Using Simulations for Education, Training and Research

Using Simulations for Education, Training and Research

von: Peter Dieckmann (Hrsg.)

Pabst Science Publishers, 2009

ISBN: 9783899675399 , 221 Seiten

Format: PDF, OL

Kopierschutz: DRM

Windows PC,Mac OSX Apple iPad, Android Tablet PC's Online-Lesen für: Windows PC,Mac OSX,Linux

Preis: 19,99 EUR

Mehr zum Inhalt

Using Simulations for Education, Training and Research


 

Contents

6

“Work Research Multidisciplinary”

8

The use of simulations from different perspectives: a preface

10

1. Introduction

10

2. The chapters

14

3. Acknowledgements

17

4. References

18

On the ecological validity of simulation settings for training and research in the medical domain

19

1. Simulation-based training and research in the medical domain

19

2. Ecological validity of simulation settings

22

3. Integrating simulation and field data in human performance research

25

4. Conclusion

33

References

34

Simulation settings for learning in acute medical care

41

1. Introduction

42

2. A Model of the Simulation setting

48

3. Background Theory

58

4. Research questions

81

5. Methods

81

6. Results

88

7. Discussion

105

8. Methodological Discussion

124

9. Recommendations for simulation practice

124

10. Conclusion

127

References

128

A closer look at learning in and around simulations: a perspective of experiential learning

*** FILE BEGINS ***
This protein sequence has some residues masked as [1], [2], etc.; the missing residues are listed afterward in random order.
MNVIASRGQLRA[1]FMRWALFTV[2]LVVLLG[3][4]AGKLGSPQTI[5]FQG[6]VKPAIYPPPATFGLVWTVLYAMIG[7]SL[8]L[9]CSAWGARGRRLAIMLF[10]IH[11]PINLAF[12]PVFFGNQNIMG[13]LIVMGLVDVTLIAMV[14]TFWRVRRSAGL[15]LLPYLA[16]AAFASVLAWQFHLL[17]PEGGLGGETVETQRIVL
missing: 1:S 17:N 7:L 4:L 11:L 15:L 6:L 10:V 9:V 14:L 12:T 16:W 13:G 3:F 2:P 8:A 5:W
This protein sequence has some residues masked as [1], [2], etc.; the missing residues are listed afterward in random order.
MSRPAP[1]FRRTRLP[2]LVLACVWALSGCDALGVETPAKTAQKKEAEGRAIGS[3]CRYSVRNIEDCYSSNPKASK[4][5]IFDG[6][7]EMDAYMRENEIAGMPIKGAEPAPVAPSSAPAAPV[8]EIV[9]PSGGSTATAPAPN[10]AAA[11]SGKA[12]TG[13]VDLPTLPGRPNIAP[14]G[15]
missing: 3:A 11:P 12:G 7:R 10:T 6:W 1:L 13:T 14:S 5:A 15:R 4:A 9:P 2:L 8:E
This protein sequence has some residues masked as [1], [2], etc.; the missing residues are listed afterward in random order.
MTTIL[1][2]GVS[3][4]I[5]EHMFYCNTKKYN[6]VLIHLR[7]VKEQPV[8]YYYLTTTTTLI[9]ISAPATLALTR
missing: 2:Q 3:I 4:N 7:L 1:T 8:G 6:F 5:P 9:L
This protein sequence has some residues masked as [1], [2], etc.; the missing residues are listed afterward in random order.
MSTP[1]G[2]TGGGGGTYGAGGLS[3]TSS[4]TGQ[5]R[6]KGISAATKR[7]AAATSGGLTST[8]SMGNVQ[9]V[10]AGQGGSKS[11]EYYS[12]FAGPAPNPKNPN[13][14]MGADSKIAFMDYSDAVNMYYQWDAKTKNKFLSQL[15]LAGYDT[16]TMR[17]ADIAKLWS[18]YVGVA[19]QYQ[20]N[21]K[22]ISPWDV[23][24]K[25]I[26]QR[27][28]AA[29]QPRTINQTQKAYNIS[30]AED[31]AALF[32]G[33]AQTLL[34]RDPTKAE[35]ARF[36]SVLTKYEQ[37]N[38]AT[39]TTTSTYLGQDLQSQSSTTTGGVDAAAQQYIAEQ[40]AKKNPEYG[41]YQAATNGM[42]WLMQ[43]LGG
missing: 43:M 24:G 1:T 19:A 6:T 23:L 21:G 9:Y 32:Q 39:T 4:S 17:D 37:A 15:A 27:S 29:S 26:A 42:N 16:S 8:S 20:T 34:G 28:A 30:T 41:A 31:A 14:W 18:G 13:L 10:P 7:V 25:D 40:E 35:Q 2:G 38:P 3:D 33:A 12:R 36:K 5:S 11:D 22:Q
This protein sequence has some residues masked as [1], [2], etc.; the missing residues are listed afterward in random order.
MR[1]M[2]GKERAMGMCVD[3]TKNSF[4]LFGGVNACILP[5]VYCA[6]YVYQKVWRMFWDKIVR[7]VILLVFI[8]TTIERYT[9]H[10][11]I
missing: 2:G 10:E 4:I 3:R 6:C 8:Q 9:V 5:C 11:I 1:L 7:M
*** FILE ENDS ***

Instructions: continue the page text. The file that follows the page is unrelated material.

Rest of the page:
140

In search of experiential learning in training and education

140

Spheres of learning in training and simulations

144

Experiential learning through a relational lens

146

Experience, dialogue, reflectivity and reflection

147

Experience, practice, (inter)action and participation

149

Conditions of experiential learning in and around simulations

150

Conclusion

153

References

155

Simulation as a tool for training and analysis

158

The Microsoft Flight Simulator – a model training tool

164

Establishing a knowledge base for virtual instructors and simulator trainees

169

A social reference framework and statements on the future progress of individual learners

171

Individual reference frame

172

Qualitative examination of the learning process

174

Summarising remarks

178

References

179

Extending the simulator: Good practice for instructors using medical simulators

181

Introduction

181

2. Building legitimacy for the simulator and the instructor

185

3. Integrating the simulations in the educational program

188

4. Reconstituting the physical patient in a simulator

190

5. Reconstituting a complex patient

195

Summary

200

References

201

Illusion and technology in medical simulation: If you cannot build it, make them believe

203

Introduction

203

Realism and learning

204

Principles of magic

206

Application of principles of illusion to medical simulation

209

Conclusion

215

References

215

Authors

216